Dr. Susan Brown began breeding the new releases in 1996 and screened thousands of seedlings in the search.

Dr. Susan Brown began breeding the new releases in 1996 and screened thousands of seedlings in the search.

Right from the start, Dr. Susan Brown knew what she wanted: An apple that was as delightful to consumers as Honeycrisp but without all its warts. Honeycrisp has problems that make it tough for growers, packers, and retailers to deliver the apple consumers love.

The Cornell University apple breeder set out in 1996, when Honeycrisp was still a new but promising variety, crossing Honeycrisp with other varieties and growing out thousands of seedlings from crosses, looking for that very special thing—the ­Honeycrisp sweet, juicy crunch, but free from Honeycrisp’s ­deficiencies.

The first week of May, she announced the release of two new varieties, named New York 1 and New York 2—both crisp, juicy, and grower friendly. Of the two, New York 1 is the most Honeycrisp-like, but later than Honeycrisp, and New York 2 is later still, not as sweet, and more tangy, appealing to a different consumer. New York 1 is a child of ­Honeycrisp; New York 2 is not.

New York 1

New York 1 produces red apples with sweet, crisp, and juicy flesh like its Honeycrisp parent, Brown said in the announcement. “Its harvest window is from late September to early October, and the apples retain their ripe harvest quality even after storage.

“Some of its best attributes, though, are best appreciated in the orchard. Although Honeycrisp is extremely popular with consumers, it can be challenging to grow because, in some years, fruit defects may leave growers only able to market half their crop. With uniform ripening, good color development, and freedom from storage problems, New York 1 ­provides premium apples from a reliable tree.”

When they chose Honeycrisp as a parent, they knew they had reasons to be very concerned, Brown said. In describing New York 1, Brown emphasized the ways in which it is not like Honeycrisp.

—    It is a reliable annual bearer.
—    It may not require multiple pickings.
—    It is very red.
—    It is free of preharvest drop of ripe fruit.
—    The storage disorders that plague the Honeycrisp apple—soft scald, internal browning, carbon dioxide injury—are not ­problems in regular storage and are much less problematic in CA ­storage than Honeycrisp.
—    It does not have bitter pit.
—    Storage life is good in both air and CA storage, although recommended CA regimes will need to be developed in concert with studies by Cornell postharvest researcher Dr. Chris Watkins.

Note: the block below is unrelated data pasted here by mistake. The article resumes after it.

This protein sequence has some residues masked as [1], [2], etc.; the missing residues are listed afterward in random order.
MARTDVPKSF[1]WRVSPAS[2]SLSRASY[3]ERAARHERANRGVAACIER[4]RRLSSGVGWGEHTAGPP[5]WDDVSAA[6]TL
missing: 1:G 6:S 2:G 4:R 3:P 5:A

—    It is not susceptible to powdery mildew.
—    Bruising has not been a problem.

“Both store very well and have excellent shelf life,” she said. “We’re shooting for a ­storage life that will cover the full marketing year. There’ll be limited quantities at first, of course, but storage will be important.”

Honeycrisp is also noted for attracting wild birds and Japanese beetles. Brown said that particular facet was not evaluated.

New York 2

New York 2 is described as sweet and tart, suited both for baking and fresh use, and boasts the added benefit of higher levels of vitamin C, Brown said.

A cross of Braeburn and another new New York variety Autumn Crisp (formerly NY 674), New York 2 is even more grower friendly than New York 1, Brown said. The goal in breeding this apple was to take two high-in-vitamin C varieties and cross them to develop a superior fresh-eating apple. Consumer response to this apple has been very favorable. New York 2, harvested mid- to late October, is firm, red-skinned, and suited for fresh eating or baking. It is a heavy cropper that will require thinning, she said. Dr. Terence Robinson at Cornell began thinning studies on the new apples this spring.

The parent Autumn Crisp was released only last fall, developed from a cross of Golden Delicious and Monroe. Its shortcoming is its short storage life, Brown said.

Targeted program

Unlike Honeycrisp, which was bred in 1961 at the ­University of Minnesota but not released until 1991—and then released as a public variety that waited several years for the public to discover—New York 1 came out of a targeted program that involved grower trials, consumer taste tests, and collaborations with other Cornell researchers who studied the tree and the fruit. Its release also came with a plan to make it a variety that will be grown exclusively by growers in New York State, where tax dollars supported the breeding program. And the idea is to do it fast, not wait 20 or more years. The group organizing the growing and marketing program, NYAG LLC (for New York Apple Growers) was formed last year.

These new varieties will generate royalty money that Brown and her Cornell colleagues can use to continue the breeding program. And she has plenty of promising new material in the works. She and her research support ­specialist Kevin Maloney are evaluating them.

Will these new apples elevate New York as an apple-producing state? Already number two behind Washington but about a fourth as large in production volume, the industry has already been experiencing rejuvenation. New York produced about 30 million bushels last year, its biggest crop in some years, and some New York growers believe the new number may be “the new average,” as New York Apple Growers vice chair Jeffrey Crist called it. Growers have shifted to new varieties and high-density plantings, fresh volume is increasing, processing volume is falling, and overall volume is growing 1.5 percent per year, Crist said.

The grower group that is managing the new varieties will shoot for 400,000 bushels per year in annual ­production of each of the new varieties.